These two big questions led me to this survey. How can we talk about our mental health without trying to understand the problem? The results of this survey will continue the conversation that was started at last year’s National APAMSA Conference on mental health in the Asian American community. It will give all of us research to better transform our schools and our future practice. And I hope it will inspire you to answer your own questions about mental health in our community!

Please click here to access the survey.

Thanks again for filling out this survey!

APAMSA Feature: “What is APAMSA?” Video

Thank you to our Social Media Director, Linh Vu, for recording and putting together this video!

The aim for this video was to answer the question "What is APAMSA and what does it do?" It goes into the history and establishment of APAMSA and continues to the current day to touch on the wide reach of the organization.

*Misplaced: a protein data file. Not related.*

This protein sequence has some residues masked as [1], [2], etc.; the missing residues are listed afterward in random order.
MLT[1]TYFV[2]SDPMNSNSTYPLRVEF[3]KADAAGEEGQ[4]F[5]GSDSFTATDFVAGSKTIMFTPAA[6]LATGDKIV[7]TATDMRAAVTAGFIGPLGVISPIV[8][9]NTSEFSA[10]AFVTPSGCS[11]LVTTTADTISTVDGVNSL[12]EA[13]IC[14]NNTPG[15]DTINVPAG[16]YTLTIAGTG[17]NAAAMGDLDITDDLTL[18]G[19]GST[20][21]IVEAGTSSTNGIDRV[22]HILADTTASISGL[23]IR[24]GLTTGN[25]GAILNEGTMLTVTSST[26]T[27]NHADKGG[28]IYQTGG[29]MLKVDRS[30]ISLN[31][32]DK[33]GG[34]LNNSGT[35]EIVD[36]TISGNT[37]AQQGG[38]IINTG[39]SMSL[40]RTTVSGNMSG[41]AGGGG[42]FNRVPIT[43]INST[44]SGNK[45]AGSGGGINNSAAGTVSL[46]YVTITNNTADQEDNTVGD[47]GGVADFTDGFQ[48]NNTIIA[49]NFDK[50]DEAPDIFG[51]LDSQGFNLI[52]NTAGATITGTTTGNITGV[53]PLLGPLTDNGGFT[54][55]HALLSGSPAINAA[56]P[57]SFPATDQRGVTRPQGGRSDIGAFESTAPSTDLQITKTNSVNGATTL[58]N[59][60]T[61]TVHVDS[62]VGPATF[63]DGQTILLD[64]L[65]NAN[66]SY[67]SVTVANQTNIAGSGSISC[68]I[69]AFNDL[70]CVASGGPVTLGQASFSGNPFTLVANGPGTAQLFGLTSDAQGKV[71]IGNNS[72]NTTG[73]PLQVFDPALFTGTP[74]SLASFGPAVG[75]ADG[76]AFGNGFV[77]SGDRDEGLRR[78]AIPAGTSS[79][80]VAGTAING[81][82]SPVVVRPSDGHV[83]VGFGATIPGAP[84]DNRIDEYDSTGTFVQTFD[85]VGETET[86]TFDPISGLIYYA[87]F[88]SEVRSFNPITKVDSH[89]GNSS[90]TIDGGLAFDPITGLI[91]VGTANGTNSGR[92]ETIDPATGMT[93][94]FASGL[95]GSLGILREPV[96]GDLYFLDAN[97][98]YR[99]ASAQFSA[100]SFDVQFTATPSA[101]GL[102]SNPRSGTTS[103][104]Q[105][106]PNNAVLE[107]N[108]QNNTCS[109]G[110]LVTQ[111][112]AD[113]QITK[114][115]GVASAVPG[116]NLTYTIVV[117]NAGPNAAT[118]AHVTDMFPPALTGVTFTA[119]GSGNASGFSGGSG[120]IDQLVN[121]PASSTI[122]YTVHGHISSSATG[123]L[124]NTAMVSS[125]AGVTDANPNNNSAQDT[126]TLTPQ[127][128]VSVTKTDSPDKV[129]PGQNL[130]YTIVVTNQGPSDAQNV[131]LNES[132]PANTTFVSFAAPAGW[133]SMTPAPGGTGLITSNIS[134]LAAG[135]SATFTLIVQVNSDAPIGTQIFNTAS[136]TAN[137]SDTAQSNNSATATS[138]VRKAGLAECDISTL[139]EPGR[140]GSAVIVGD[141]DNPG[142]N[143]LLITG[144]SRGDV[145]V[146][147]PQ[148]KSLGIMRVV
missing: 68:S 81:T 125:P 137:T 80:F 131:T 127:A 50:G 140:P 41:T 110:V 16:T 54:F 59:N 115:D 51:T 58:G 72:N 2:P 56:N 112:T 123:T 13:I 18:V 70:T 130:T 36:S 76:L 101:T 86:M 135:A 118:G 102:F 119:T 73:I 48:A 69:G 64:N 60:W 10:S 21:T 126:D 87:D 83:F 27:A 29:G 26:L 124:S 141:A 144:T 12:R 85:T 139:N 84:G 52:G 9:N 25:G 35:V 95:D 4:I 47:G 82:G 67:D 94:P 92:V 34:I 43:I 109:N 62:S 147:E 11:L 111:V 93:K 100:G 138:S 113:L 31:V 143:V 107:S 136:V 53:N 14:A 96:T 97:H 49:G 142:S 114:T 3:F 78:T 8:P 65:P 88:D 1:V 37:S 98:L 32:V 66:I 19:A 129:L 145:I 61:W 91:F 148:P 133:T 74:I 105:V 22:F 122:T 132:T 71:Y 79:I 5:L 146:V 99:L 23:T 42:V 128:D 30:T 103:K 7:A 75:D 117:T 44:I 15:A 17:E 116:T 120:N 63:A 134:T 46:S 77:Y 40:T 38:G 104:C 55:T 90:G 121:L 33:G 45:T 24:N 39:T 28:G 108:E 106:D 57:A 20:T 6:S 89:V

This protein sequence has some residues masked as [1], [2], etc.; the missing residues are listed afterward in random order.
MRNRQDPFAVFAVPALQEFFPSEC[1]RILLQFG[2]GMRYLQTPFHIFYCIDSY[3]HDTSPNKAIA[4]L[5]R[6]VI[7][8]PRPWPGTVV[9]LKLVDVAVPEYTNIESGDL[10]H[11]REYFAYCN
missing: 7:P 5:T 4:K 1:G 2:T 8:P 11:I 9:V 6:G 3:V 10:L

Interviews were captured at the 2016 National Conference in Chicago, Il. Images were taken from APAMSA events across the country from the past few years. 

This video may be shared and screened at APAMSA affiliated events. 

This media, in its entirety or partiality, may not be used for profit. 

APAMSA Feature: Live In the Moment: A Mindful Countering of Burnout

By Kathleen Tzan

The topic of burnout is huge in today’s medical community. Multiple articles and studies have been published demonstrating that burnout is prevalent in all levels of medical training from the day-one medical student to the most senior practicing attending.

For the student, the reasons for burnout are numerous. From a testing standpoint, exams seem endless. Step 1, Step 2, and beyond tower as immense hurdles one after another. Countless hours, days, and months are spent studying such a wide array of topics that “drinking from the fire hydrant” feels like drowning.